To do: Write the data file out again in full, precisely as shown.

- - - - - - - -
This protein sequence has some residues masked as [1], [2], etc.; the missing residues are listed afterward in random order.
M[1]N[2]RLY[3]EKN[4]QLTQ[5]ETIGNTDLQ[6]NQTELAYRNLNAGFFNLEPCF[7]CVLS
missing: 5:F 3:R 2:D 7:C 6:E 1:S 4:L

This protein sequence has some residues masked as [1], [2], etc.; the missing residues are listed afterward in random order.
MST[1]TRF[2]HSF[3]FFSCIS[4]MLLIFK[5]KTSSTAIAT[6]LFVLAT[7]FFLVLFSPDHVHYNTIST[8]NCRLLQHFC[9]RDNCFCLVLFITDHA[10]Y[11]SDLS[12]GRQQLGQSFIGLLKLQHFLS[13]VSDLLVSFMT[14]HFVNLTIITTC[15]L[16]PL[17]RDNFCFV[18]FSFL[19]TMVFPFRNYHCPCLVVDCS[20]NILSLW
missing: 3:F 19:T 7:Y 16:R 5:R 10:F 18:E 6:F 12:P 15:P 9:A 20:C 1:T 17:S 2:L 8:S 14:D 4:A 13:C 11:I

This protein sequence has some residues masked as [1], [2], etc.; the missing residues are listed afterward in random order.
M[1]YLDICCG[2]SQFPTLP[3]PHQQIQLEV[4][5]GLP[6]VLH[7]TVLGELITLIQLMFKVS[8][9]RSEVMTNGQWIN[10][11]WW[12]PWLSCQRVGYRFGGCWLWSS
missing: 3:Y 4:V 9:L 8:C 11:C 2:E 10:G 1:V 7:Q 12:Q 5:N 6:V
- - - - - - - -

This protein sequence has some residues masked as [1], [2], etc.; the missing residues are listed afterward in random order.
M[1]N[2]RLY[3]EKN[4]QLTQ[5]ETIGNTDLQ[6]NQTELAYRNLNAGFFNLEPCF[7]CVLS
missing: 5:F 3:R 2:D 7:C 6:E 1:S 4:L

This protein sequence has some residues masked as [1], [2], etc.; the missing residues are listed afterward in random order.
MST[1]TRF[2]HSF[3]FFSCIS[4]MLLIFK[5]KTSSTAIAT[6]LFVLAT[7]FFLVLFSPDHVHYNTIST[8]NCRLLQHFC[9]RDNCFCLVLFITDHA[10]Y[11]SDLS[12]GRQQLGQSFIGLLKLQHFLS[13]VSDLLVSFMT[14]HFVNLTIITTC[15]L[16]PL[17]RDNFCFV[18]FSFL[19]TMVFPFRNYHCPCLVVDCS[20]NILSLW
missing: 3:F 19:T 7:Y 16:R 5:R 10:F 18:E 6:F 12:P 15:P 9:A 20:C 1:T 17:S 2:L 8:S 14:D 4:A 13:C 11:I

This protein sequence has some residues masked as [1], [2], etc.; the missing residues are listed afterward in random order.
M[1]YLDICCG[2]SQFPTLP[3]PHQQIQLEV[4][5]GLP[6]VLH[7]TVLGELITLIQLMFKVS[8][9]RSEVMTNGQWIN[10][11]WW[12]PWLSCQRVGYRFGGCWLWSS
missing: 3:Y 4:V 9:L 8:C 11:C 2:E 10:G 1:V 7:Q 12:Q 5:N 6:V